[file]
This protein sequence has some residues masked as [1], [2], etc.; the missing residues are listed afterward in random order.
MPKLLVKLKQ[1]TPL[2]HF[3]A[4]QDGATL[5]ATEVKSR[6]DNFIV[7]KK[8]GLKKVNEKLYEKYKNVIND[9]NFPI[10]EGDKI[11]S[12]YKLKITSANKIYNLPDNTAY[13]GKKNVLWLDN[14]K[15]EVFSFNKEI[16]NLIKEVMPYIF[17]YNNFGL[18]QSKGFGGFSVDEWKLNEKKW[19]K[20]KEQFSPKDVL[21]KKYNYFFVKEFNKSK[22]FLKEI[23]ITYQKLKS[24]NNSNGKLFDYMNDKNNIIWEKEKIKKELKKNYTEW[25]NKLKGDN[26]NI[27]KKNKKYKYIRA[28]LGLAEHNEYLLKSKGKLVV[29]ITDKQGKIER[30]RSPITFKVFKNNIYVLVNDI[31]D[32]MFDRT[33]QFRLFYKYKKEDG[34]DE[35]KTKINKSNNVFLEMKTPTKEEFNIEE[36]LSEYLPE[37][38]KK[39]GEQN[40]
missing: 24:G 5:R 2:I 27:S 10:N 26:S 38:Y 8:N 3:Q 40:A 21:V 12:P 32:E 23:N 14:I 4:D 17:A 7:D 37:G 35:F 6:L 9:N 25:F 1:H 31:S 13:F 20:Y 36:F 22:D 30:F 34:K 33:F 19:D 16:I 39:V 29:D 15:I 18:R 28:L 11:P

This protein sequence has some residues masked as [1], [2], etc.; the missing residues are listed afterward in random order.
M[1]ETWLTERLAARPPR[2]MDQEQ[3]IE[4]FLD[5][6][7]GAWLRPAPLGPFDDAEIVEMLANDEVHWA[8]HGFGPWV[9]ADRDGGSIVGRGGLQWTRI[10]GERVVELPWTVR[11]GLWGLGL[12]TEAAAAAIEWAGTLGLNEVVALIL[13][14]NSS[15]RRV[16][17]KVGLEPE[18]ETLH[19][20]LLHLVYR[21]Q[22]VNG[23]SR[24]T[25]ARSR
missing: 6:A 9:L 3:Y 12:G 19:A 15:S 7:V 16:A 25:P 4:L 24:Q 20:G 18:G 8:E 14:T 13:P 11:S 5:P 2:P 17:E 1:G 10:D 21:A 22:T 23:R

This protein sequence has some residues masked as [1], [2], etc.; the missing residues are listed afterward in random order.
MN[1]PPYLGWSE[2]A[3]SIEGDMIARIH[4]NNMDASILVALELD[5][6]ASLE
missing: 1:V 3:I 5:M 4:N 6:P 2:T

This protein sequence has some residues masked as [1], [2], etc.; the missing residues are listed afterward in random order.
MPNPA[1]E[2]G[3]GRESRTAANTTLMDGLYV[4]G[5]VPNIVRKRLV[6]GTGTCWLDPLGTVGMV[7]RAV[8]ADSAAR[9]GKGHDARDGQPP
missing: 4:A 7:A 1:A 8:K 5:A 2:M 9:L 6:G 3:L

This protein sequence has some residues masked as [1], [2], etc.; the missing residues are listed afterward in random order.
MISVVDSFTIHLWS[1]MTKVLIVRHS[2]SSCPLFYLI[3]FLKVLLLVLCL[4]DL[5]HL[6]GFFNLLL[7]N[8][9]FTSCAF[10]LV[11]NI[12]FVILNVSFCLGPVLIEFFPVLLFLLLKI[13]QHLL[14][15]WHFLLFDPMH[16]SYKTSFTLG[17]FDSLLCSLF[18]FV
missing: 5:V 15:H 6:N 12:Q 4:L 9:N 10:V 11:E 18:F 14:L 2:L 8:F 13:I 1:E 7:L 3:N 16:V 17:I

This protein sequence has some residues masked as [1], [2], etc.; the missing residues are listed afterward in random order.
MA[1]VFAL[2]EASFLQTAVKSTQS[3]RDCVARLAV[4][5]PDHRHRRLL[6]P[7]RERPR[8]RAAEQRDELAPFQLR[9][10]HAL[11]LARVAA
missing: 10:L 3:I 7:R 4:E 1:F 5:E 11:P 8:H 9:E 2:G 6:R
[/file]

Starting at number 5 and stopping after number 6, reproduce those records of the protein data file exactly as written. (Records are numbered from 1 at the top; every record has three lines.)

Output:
This protein sequence has some residues masked as [1], [2], etc.; the missing residues are listed afterward in random order.
MISVVDSFTIHLWS[1]MTKVLIVRHS[2]SSCPLFYLI[3]FLKVLLLVLCL[4]DL[5]HL[6]GFFNLLL[7]N[8][9]FTSCAF[10]LV[11]NI[12]FVILNVSFCLGPVLIEFFPVLLFLLLKI[13]QHLL[14][15]WHFLLFDPMH[16]SYKTSFTLG[17]FDSLLCSLF[18]FV
missing: 5:V 15:H 6:N 12:Q 4:L 9:N 10:V 11:E 18:F 14:L 2:L 8:F 13:I 1:E 7:L 3:N 16:V 17:I

This protein sequence has some residues masked as [1], [2], etc.; the missing residues are listed afterward in random order.
MA[1]VFAL[2]EASFLQTAVKSTQS[3]RDCVARLAV[4][5]PDHRHRRLL[6]P[7]RERPR[8]RAAEQRDELAPFQLR[9][10]HAL[11]LARVAA
missing: 10:L 3:I 7:R 4:E 1:F 5:E 11:P 8:H 9:E 2:G 6:R